Department of Social Work
College of Business and Public Affairs
Professor Lassiter’s interests include, race relations, institutional racism, racial socialization, violence prevention, adolescent development, and resiliency among youth of color.
Michelle Sanchez has worked at Maternal and Child Health Consortium of Chester County since 2009 and is responsible for the oversight of the evaluation systems of MCHC’s programs and the organization’s CHIPRA (children’s health insurance) grant from the U.S. Department of Health and Human Services. Prior to her employment with MCHC, Michelle was a direct service social worker, working with children facing various life circumstances such as HIV/AIDS, the Philadelphia child welfare system, and international adoption. Michelle has a Masters Degree in Social Work and a Masters Degree in Public Health from the University of Pennsylvania. She is an adjunct professor at Immaculata University and a Field Instructor at West Chester University.
Karen Levin, LCSW has been an adjunct professor in the Department of Social Work since 2004. She is a licensed clinical social worker who practices in the West Chester area as well as working at the University. Her professional areas of expertise and interest include working in the addiction and mental health fields, and in providing clinical supervision. Karen Levin entered the field of social work as a BSW graduate from Augsburg College in Minneapolis, MN, then went on to get her MSS at Bryn Mawr College in 1996. Her years of experience providing direct service to clients in both public agency and private outpatient settings have prepared her for working with students.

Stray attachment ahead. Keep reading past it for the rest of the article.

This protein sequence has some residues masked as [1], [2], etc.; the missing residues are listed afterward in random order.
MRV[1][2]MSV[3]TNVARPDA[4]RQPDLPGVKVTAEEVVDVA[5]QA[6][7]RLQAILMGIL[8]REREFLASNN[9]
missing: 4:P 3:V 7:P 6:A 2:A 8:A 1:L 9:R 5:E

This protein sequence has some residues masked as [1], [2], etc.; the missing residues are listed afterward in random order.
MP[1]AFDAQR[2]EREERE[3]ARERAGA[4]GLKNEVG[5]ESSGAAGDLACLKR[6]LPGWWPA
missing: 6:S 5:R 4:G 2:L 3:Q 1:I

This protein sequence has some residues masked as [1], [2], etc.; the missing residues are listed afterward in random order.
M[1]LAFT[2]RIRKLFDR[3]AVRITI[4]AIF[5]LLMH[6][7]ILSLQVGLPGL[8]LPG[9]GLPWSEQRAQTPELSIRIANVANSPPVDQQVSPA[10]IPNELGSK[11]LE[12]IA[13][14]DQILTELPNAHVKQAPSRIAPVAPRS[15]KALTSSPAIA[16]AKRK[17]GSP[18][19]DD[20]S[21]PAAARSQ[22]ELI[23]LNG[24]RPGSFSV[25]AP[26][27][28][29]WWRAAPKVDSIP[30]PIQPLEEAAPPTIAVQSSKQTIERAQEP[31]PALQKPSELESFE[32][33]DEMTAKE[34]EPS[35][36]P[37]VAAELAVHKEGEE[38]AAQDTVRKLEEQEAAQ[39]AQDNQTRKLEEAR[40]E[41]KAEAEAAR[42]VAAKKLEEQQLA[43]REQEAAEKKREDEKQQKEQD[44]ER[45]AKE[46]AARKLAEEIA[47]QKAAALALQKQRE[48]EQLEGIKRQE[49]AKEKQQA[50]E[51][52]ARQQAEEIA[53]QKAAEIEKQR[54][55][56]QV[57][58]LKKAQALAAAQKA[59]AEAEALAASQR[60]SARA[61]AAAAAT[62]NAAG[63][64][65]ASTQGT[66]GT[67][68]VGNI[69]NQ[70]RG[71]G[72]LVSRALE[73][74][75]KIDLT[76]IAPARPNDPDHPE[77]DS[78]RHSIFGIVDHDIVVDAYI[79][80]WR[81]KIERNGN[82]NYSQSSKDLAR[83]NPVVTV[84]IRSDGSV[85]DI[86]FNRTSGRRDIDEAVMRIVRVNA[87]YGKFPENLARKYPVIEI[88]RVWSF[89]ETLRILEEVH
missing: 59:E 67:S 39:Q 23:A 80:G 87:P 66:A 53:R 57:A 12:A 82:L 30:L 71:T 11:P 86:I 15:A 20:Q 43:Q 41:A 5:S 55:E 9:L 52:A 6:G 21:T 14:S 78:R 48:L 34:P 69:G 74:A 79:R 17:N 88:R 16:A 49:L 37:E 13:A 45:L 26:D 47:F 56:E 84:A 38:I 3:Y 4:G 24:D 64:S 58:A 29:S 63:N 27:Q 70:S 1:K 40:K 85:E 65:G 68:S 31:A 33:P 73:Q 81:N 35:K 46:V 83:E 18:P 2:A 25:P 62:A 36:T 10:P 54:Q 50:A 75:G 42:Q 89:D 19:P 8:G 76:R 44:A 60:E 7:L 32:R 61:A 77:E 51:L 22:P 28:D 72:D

Professor McCormick supports the field department by serving as a Field Liaison with the Social Work student field sites and the social work department. From time to time, she teaches the Social Work Sedivinar course.
Professor Stanton has been teaching at West Chester University since the spring of 2008. Her areas of interest within social work include working with children, adolescents, and families. She currently works for the Chester County Regional Educational Services as a consultant specializing in family therapy. She has eighteen years of experience working in private and public social service agencies.
Amy E. Stein has a Master’s Degree in Social Work from Rutgers University and is a Licensed Clinical Social Worker (LCSW). Ms. Stein provides individual, group, family and couples therapy and has been trained in cognitive-behavioral therapy (CBT) and psychodynamic therapy. Her research currently focuses on the relationship between nature and health, as well as stress management using mindfulness and meditation. She has worked with children, adolescents and adults for over fifteen years in alternative schools, on nature preserves, farms, a wilderness therapy program in northern Maine, hospitals, psychiatric hospitals, a community health center and school-based health centers in an inner city in central Massachusetts. She has counseled immigrants and refugees from Africa, the Middle East, Central and South America and Asian communities with varying degrees of Post-Traumatic Stress Disorder, struggles with acculturation and major depression. Ms. Stein is the author of Fragments: Coping with Attention Deficit Disorder (published by Routledge Press, 2003, www.routledge.com). Fragments: Coping With Attention Deficit Disorder offers new perspectives and direction and introduces people with ADHD to an ecologically-based lifestyle that encompasses hands-on, interactive learning through environmental education, organic farming and diet, community service, art, yoga, meditation and spirituality.
Professor Walker supports the field department by serving as a Field Liaison with the Social Work student field sites and the social work department.